Bell Curve The Law Talking Guy Raised by Republicans U.S. West
Well, he's kind of had it in for me ever since I accidentally ran over his dog. Actually, replace "accidentally" with "repeatedly," and replace "dog" with "son."

Monday, March 15, 2010

The Bugle

Well, I've just discovered something great. It's a podcast called "The Bugle" by British comedians John Oliver of "The Daily Show" and Andy Zaltzman. Hilarious podcast about politics. Let me excerpt from episode 105 when they were talking about The Falklands -- this is an international issue I had no idea about. If you're not up to speed, Argentina is squawking about taking the Falklands again. Chavez (of course) has gotten involved, and the UK doesn't want to give them up because ... drum roll please ... oil has been discovered there! So John, take it away:

The estimate is that there may well be sixty billion barrels of oil around the Falkland Islands, and Britain has really hit the jackpot with this, Andy. Many people were mystified as to why we cared enough to fight a war over the Falklands all those years ago, but now we've been rewarded. It was like we bought an ugly painting no one liked from a thrift store, held on to it for decades, then we took it onto Antiques Roadshow only to be told there was a Rembrandt hidden behind it, and that we were now stinking rich.

- snip -

The beauty of this is that Britain must really be able to count on the U.S. with this one, Andy, we supported them in their morally dubious war for oil, time to call that favor in! But oh, hold on, what's this? It turns out the Obama administration has absolutely no desire to get involved in this at all; it has declined to back Britain's claim that oil exploration near the islands is sanctioned by international law, saying the dispute is strictly a bilateral issue. What!? What happened to "shoulder to shoulder"? All we are asking for is a tiny set of islands, not a region in the middle east. Et tu, Obama? Et tu? If Bush was president, Buenos Aires would already have been carpet bombed by now. Bring him back, Andy, at least we knew where we stood with that guy.
Go check it out.


Raised By Republicans said...

I've always thought the Argentines were the bad guys on this one. THe Falklands are inhabited by a population of several thousand people. All British who overwhelmingly wish to remain British. These are not Spanish speaking colonial subjects. These are English speaking British colonists who wish to remain in that status. The are the descendants of whaling industry workers from the 19th century.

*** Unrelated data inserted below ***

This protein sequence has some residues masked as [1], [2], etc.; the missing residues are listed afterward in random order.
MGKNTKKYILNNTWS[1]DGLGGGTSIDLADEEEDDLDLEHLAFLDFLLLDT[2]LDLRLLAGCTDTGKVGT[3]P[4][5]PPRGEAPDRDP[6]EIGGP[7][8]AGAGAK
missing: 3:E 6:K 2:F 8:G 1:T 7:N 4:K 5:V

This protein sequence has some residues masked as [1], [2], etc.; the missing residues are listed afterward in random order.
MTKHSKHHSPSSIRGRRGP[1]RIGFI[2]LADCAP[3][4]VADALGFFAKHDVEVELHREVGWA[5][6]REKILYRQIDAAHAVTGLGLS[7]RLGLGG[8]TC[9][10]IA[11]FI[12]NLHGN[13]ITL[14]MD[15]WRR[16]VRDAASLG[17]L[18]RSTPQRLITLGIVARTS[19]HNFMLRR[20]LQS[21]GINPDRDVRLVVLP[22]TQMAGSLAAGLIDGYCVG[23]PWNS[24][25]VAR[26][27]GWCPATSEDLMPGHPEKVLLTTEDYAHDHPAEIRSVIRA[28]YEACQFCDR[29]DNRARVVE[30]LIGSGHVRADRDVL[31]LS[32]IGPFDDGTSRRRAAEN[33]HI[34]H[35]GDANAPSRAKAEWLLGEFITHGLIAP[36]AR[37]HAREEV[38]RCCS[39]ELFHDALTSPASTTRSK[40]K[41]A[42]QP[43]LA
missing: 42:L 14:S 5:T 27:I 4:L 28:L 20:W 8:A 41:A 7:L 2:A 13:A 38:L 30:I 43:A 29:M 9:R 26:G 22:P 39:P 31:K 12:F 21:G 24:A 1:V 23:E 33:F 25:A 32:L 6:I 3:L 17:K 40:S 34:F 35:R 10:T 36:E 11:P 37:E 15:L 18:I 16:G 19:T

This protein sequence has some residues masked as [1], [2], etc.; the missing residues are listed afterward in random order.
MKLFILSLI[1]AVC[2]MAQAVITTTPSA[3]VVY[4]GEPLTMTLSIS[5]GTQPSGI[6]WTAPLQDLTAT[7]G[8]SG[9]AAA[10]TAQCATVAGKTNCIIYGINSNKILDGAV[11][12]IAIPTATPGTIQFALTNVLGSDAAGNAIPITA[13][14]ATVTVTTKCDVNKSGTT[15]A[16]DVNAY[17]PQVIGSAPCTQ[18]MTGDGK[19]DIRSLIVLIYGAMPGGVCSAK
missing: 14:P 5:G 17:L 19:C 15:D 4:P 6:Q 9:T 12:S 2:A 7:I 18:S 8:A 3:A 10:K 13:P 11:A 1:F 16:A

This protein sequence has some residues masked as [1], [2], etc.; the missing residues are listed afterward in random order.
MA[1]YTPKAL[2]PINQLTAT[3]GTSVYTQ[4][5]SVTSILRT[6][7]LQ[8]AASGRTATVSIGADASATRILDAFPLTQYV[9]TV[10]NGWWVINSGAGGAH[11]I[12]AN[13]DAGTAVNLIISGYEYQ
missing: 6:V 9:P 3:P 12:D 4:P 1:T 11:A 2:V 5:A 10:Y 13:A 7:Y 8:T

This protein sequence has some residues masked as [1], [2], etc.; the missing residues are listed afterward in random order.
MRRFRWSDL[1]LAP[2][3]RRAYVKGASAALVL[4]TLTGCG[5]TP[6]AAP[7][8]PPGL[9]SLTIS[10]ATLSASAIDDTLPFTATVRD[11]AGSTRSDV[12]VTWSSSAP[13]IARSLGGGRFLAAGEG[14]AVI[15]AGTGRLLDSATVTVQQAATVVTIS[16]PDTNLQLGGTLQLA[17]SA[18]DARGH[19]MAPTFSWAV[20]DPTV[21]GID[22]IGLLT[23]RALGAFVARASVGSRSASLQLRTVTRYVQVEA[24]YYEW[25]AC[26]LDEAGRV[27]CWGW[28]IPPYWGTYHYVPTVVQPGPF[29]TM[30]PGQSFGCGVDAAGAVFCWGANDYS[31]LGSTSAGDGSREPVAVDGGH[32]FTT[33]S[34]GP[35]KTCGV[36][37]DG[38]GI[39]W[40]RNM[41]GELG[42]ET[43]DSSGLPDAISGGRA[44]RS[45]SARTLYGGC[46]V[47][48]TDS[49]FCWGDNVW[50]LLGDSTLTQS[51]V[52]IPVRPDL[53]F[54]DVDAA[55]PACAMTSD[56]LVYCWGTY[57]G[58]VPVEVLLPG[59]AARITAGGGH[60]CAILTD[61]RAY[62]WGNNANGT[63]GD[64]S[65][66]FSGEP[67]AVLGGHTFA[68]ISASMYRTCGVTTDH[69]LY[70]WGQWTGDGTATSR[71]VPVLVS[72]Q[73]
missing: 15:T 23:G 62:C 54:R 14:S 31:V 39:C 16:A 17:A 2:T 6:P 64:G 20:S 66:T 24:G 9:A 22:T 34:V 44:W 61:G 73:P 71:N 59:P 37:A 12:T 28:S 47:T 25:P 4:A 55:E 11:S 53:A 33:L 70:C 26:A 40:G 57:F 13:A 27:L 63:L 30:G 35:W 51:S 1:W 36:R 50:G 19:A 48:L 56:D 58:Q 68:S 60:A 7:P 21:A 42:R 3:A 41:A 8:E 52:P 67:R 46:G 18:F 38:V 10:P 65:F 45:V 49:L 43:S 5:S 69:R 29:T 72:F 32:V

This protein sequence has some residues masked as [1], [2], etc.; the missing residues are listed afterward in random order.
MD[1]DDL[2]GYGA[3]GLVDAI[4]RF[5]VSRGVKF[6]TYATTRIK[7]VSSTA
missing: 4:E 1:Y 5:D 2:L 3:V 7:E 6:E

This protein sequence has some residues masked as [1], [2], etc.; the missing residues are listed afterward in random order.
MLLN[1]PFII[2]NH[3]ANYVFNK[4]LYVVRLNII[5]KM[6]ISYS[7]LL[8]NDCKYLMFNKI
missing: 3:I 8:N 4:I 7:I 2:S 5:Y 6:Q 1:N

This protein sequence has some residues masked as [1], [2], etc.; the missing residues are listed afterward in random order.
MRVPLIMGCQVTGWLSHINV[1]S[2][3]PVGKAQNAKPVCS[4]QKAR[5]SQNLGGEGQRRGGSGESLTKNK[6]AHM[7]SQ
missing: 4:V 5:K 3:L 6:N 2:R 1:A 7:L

Argentina claims the islands based on geographical proximity and some relatively short lived Spanish colony administered from Buenos Aires between 1780 and 1811.

By the Argentine logic, the United States should immediately invade both the Bahamas and Bermuda and possibly Canada as well.

The Law Talking Guy said...

RBR - you have overestimated the "short lived Spanish colony." I once spent a lot of time researching this.

The French founded a settlement at East Falkland and the British on West Falkland around 1770. Spain took over the French (but not the British) area in 1780. The British left West Falkland in 1774. Newly-independent Argentina withdrew the last few Spaniards in 1811. The Islands were then uninhabited and became a way-station for whalers and sealers with temporary lodgings. Dozens of nationalities took part. In 1831, Argentina tried to re-settle East Falkland. The USA sent a warship there, destroyed the settlement, and declared the islands free of government. Argentines returned in 1832, but were forced out by the British who arrived for good in 1833.

The Spanish presence continued for a few years with gauchos on the islands, and it left their behind common term for the countryside, the "camp" - from "campo" in Spanish. For the past 175 years, however, the exclusive population and presence on the islands has been British. The Argentine claim to the area is just not historically accurate or tenable in terms of the democratic right of the inhabitants to self-determination.

The discovery of oil, however, is another matter. It is one thing for the British to remain in control of a colony off the South AmMerican mainland that wishes to be under British control. It is another to use that same colony as an excuse for establishing a wide EEZ and claiming oil rights that might otherwise be shared or belong to the nearer country. This should be worked out with a nice revenue-sharing arrangement.

Raised By Republicans said...

"The Argentine claim to the area is just not historically accurate or tenable in terms of the democratic right of the inhabitants to self-determination."

I think this is the only real conclusion here. But it is far too common for people to side with Argentina out of some sense of political correctness.

As for the size and scope of the EEZ, that surely is a matter for bi-lateral negotiation as you say. But I don't see anything inherently unjust (or necessarily requiring compensation to the Argentines) about the UK exploiting the resources in and around the islands. After all, it is widely agreed that the islands are British by virtue of the self determination of the inhabitants.